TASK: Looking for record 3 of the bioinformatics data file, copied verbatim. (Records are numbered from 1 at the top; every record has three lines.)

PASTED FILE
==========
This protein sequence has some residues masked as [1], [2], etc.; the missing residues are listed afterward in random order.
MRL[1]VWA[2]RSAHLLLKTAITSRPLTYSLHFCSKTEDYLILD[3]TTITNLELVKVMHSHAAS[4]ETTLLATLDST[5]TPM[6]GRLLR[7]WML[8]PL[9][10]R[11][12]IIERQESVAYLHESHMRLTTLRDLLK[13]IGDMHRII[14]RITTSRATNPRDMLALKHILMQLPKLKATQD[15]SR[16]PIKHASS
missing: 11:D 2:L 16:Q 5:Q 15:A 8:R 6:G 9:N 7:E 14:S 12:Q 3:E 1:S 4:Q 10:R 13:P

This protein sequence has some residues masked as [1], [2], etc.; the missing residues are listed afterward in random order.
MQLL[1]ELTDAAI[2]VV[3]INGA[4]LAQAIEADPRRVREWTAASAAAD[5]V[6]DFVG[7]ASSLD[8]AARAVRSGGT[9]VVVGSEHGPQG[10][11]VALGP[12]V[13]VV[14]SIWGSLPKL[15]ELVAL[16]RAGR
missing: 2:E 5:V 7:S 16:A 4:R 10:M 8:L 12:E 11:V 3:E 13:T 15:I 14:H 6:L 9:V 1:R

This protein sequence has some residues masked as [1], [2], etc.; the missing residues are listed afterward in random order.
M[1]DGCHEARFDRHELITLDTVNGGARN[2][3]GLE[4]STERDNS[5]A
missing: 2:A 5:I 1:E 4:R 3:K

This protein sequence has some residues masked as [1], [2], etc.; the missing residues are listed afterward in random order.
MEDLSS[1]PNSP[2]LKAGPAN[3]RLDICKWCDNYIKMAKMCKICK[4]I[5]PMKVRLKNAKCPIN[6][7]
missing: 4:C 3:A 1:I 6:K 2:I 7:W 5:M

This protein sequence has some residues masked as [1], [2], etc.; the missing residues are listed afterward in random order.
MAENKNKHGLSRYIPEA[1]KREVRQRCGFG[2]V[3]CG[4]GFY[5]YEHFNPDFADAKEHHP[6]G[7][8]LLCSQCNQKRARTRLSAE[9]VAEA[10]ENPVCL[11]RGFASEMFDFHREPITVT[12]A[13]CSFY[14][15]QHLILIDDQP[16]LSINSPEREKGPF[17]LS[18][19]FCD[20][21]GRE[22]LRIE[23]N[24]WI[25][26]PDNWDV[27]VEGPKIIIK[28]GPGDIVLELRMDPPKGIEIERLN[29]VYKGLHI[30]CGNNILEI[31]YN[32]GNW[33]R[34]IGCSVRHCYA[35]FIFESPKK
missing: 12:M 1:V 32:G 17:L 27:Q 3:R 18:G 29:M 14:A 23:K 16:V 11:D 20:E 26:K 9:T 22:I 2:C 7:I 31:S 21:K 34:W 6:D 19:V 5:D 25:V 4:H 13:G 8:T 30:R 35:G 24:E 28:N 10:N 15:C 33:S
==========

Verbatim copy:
This protein sequence has some residues masked as [1], [2], etc.; the missing residues are listed afterward in random order.
M[1]DGCHEARFDRHELITLDTVNGGARN[2][3]GLE[4]STERDNS[5]A
missing: 2:A 5:I 1:E 4:R 3:K